Yesterday, after 2 years of uncertainty, the European Commission decided that the United States provides sufficient guarantees for secure personal data transfers. This means that transferring data to the US has now become much easier. Where did this decision come from?
In July 2020, the Court of Justice of the European Union issued a groundbreaking ruling: Schrems II. The Court determined that the transfer of data from the EU to the US was not sufficiently secure under the existing arrangement between the two parties. The Privacy Shield, which was in effect at that time, did not provide adequate guarantees for data protection. It should be noted that this was not the first time the Court had reached such a decision; in 2015, in the Schrems I ruling, the Court had already determined that the Safe Harbor scheme was not good enough.
Since the Schrems II ruling, there was no privacy arrangement in place between the US and the EU. This meant that data flows between the two became very challenging. However, on July 10, 2023, this changed: the European Commission issued an Adequacy Decision. An Adequacy Decision means that the Commission considers a country or territory to have sufficient safeguards for exchanging data. The US now joins a relatively small group of countries and territories for which such an adequacy decision has been made; other adequacy decisions have only been issued for Andorra, Argentina, Canada, the Faroe Islands, Guernsey, Israel, the Isle of Man, Japan, Jersey, New Zealand, the United Kingdom, Uruguay, South Korea, and Switzerland.
Why is the US now considered safe?
In Schrems II, the Court concluded that European personal data could not be sufficiently protected in the US. The American security agencies, such as the CIA, NSA, and FBI, essentially had no restrictions or safeguards. Data was requested by the government in a very broad and indiscriminate manner (in bulk), and European citizens had no recourse to American courts to complain about this data processing. The Court also found it problematic that EU judges couldn’t turn to an American court. Under the Privacy Shield, there was an ombudsman mechanism, but the Court deemed it insufficient, as the ombudsman lacked the power to intervene in security agency matters and was directly subordinate to the Secretary of State. You can read more about this ruling in this blog post.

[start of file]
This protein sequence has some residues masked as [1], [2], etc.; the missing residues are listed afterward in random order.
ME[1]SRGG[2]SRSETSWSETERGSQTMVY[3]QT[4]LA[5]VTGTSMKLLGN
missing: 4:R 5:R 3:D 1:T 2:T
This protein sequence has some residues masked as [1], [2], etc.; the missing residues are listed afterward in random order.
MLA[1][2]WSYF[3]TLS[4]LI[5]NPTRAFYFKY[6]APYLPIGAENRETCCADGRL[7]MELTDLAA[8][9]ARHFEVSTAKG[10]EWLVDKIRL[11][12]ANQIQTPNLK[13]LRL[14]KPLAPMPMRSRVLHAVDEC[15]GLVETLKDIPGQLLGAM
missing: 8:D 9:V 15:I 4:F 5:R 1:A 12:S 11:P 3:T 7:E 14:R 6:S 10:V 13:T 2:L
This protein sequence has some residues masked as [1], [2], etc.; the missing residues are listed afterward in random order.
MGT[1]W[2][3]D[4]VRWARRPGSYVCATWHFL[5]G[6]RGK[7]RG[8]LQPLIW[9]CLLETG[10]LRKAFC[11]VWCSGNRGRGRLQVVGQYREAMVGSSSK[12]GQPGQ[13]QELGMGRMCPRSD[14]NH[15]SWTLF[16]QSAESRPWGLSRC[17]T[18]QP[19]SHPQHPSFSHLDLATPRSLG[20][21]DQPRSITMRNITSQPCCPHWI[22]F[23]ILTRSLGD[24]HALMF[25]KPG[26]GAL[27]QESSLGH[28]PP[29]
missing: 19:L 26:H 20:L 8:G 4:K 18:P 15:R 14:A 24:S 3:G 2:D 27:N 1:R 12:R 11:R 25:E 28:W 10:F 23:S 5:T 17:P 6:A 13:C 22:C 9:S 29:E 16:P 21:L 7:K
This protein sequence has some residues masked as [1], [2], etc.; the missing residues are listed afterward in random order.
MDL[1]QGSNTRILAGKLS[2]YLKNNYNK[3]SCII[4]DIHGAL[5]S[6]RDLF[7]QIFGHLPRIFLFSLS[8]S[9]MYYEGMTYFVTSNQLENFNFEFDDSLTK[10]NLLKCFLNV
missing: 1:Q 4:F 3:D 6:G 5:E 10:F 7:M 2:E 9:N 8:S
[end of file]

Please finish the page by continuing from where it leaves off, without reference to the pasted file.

According to the European Commission, these concerns have now been addressed, which is why an Adequacy Decision has been issued. The EU and the US have established the EU-U.S. Data Privacy Framework. Companies can join this Framework and must adhere to the privacy safeguards. For instance, companies must delete personal data when it is no longer needed for the purpose it was collected, and they must ensure continuity of protection when sharing personal data with third parties.
The Framework also imposes limitations on what government agencies like the NSA can access. Access to European data is now restricted to what is necessary and proportionate to protect US national security.
To address the issue of access to justice, the Data Protection Review Court will be established. This court will independently investigate and resolve complaints and can impose binding corrective measures.
Will there be a Schrems III?
Does this mean that data flows between the EU and the US are permanently allowed? In the long run, it is doubtful. Max Schrems, the plaintiff in the aforementioned landmark cases, has already announced that he will closely scrutinize the Data Privacy Framework. So, a Schrems III is not out of the question. Ultimately, American security agencies have (very) broad powers that limit privacy. Whether the Framework adequately restrains these powers remains to be seen. It is likely that the Court will have to render a judgment on this matter soon.
About the author: Wesley C Waldo
Wesley C Waldo, a promising writer who is preparing to publish his first novel in 2023. Travels a lot and collects the clues for a new book. He writes on social topics, sometimes describes an event or two.